Each picking robot works autonomously, scanning and placing thousands of articles per day into the order cartons and refilling AutoStore Bins to replenish the storage Grid.
The energy efficiency of AutoStore is an advantage for any business. Robots require an average of 100 watts per operating hour and thus have a very small energy footprint compared to other automated intralogistics solutions. By recovering energy from braking or lowering the containers, the batteries are repeatedly supplied with power.
Overall, AutoStore is so energy efficient that an average system with 3 ConveyorPorts™, 7 Carousel Ports, 1 Controller, 40 R5™ robots, and 30 R5 charging stations operating 8 hours per day and 250 days per year consumes approximately 13,600-KWh per year.
This output can be generated with an approximately 70-sqm photovoltaic system. The Norwegian electrical wholesaler Berggård Amundsen creates 230,000 KWh of energy per year with 1,050 rooftop solar cells at its logistics center south of Oslo – enough electricity to run from April to January while operating 40 electric vehicle charging stations.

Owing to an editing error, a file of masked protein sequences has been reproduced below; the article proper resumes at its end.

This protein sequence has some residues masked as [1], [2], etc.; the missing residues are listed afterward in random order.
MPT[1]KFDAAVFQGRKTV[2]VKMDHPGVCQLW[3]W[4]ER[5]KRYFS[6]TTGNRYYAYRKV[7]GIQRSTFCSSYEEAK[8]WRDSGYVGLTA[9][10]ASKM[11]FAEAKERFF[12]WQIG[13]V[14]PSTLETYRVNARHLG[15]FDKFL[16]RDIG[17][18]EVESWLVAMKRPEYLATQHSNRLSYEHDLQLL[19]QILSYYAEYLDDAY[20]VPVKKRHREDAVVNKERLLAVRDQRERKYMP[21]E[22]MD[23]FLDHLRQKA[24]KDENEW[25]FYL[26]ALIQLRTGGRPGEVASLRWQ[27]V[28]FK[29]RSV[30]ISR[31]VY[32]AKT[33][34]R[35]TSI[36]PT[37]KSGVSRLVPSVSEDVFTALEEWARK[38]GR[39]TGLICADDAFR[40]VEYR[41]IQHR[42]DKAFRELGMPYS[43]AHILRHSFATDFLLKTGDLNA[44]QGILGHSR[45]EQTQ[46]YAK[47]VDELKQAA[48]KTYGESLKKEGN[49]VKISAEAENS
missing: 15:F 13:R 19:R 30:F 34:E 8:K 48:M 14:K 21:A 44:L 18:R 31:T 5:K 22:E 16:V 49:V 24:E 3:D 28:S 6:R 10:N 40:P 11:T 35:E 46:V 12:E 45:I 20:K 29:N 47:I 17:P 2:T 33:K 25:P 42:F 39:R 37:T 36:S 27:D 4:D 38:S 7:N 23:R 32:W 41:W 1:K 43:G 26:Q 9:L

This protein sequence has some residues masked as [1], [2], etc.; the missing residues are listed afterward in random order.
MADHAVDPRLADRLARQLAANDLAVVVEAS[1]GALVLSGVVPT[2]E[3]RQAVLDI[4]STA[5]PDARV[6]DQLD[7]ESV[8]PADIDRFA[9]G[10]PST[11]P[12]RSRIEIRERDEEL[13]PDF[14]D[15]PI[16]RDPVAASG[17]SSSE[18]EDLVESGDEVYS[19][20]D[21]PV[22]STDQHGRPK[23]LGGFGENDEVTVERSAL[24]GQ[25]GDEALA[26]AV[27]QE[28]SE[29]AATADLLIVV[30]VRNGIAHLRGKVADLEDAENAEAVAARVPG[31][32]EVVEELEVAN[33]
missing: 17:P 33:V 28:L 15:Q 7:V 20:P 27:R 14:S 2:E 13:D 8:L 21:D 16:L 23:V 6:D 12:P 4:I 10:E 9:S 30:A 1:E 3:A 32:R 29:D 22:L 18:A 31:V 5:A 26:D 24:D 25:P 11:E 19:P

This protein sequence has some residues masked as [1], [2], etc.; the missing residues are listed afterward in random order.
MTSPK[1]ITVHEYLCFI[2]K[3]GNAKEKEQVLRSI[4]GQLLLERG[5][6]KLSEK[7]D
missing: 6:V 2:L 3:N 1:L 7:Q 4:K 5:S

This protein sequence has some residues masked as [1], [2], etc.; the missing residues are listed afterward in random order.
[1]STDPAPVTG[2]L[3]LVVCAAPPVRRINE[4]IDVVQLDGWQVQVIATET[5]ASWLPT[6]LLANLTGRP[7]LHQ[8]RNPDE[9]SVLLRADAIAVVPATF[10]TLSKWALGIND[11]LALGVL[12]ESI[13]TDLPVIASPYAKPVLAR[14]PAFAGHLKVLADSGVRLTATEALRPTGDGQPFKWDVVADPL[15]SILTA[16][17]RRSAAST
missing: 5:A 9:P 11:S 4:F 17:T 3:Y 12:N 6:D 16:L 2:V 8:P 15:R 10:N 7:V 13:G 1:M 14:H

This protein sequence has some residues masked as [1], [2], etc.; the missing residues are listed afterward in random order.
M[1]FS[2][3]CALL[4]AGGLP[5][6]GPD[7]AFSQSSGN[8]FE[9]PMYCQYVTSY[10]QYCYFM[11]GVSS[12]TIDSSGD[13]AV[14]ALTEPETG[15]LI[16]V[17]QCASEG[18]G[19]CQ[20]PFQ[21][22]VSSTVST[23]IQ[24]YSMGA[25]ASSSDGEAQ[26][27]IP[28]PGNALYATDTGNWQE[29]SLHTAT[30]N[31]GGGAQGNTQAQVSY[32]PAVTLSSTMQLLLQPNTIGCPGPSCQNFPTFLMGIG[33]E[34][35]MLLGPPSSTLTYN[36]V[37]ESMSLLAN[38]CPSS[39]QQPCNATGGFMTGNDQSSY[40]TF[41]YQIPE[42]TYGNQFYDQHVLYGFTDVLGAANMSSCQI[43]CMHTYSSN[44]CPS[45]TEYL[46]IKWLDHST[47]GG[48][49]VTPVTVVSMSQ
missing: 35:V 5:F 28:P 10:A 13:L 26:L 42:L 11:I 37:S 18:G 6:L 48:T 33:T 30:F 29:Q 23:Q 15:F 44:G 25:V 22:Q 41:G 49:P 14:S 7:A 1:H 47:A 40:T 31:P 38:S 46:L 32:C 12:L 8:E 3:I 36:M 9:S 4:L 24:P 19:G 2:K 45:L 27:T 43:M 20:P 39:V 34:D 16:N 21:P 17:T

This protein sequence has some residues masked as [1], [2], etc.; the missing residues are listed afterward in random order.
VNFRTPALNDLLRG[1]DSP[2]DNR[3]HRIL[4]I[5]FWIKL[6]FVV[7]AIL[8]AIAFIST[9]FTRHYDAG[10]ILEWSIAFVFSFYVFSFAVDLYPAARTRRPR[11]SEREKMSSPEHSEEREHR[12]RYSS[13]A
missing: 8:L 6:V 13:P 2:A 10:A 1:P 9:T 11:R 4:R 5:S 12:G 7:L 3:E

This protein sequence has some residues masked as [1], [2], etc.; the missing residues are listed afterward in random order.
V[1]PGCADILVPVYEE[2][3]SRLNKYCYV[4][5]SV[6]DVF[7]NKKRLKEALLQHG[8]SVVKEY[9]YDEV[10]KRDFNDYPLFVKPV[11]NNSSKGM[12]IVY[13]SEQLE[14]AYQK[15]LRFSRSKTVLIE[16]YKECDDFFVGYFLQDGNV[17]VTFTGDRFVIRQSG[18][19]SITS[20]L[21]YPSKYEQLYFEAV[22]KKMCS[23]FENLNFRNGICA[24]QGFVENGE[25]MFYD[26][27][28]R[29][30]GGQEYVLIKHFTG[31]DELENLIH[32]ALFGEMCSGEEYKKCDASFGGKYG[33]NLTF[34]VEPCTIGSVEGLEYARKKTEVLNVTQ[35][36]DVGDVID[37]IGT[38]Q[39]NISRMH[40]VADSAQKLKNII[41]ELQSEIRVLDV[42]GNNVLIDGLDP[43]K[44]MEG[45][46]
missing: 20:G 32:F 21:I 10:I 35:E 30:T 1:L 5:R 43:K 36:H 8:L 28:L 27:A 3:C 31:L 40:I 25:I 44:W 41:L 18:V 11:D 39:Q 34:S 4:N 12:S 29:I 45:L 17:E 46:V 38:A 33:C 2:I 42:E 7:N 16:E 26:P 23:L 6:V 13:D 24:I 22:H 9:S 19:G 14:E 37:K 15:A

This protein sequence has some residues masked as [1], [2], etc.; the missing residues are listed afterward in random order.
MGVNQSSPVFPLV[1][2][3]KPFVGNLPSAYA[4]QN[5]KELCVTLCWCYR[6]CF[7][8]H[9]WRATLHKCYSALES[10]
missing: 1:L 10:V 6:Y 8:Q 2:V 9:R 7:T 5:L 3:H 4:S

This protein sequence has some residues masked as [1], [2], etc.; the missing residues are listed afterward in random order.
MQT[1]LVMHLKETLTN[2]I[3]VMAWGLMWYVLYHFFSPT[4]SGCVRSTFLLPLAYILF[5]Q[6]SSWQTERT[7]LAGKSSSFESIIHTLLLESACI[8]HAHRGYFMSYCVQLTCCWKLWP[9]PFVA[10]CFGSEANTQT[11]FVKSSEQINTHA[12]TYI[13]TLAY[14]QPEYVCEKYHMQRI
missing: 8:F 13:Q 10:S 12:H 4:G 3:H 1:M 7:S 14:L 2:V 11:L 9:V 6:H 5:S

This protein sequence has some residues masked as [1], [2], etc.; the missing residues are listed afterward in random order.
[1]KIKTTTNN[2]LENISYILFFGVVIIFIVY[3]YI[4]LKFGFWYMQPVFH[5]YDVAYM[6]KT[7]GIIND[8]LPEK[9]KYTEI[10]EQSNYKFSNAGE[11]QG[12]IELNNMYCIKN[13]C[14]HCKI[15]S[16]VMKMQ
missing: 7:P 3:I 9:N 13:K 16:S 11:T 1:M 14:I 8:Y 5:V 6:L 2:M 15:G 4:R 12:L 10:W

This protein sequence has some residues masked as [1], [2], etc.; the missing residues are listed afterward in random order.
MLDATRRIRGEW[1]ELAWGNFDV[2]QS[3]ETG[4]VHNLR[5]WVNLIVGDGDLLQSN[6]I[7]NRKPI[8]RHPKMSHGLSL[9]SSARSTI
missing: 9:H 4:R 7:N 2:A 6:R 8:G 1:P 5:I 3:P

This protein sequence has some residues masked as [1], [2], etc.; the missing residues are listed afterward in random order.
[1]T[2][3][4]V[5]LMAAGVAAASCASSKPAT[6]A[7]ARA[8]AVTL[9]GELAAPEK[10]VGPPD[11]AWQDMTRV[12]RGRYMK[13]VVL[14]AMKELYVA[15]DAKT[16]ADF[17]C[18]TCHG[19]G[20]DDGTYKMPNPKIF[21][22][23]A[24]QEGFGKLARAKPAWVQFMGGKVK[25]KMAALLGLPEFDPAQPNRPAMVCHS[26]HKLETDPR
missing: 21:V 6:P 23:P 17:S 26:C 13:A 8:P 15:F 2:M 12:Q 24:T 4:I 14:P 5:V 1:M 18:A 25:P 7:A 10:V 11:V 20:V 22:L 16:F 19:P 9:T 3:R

AutoStore is used as a micro-fulfillment solution in multiple retail applications. For Peterhans Handwerkercenter AG, Element Logic installed an AutoStore micro-fulfillment center (MFC) inside a Swiss retail store to supply online customers.
The application solves the challenge of meeting short order lead times with limited space. It holds 4,000 Bins on just 100 sqm of floor space with an output of 224 picks per hour. The system was completed within just five months, from procurement to commissioning and startup.
IKEA in Zagreb, Croatia and Decathlon in Canada also use AutoStore as an MFC solution within brick-and-mortar stores. The system enables these retailers to link their online and offline business while giving customers new shopping experiences, 24/7 pick-up services, and door-to-door delivery.
The trend of shopping online and picking up in-store is quickly becoming an attractive alternative to "last-mile" delivery. In order to be able to offer a solution for this service, AutoStore has developed the PickUpPort™, an intuitive self-service module for picking up goods ordered online. It's tailor-made for click-and-collect operations, and just one more example of the many possible uses of the AutoStore system.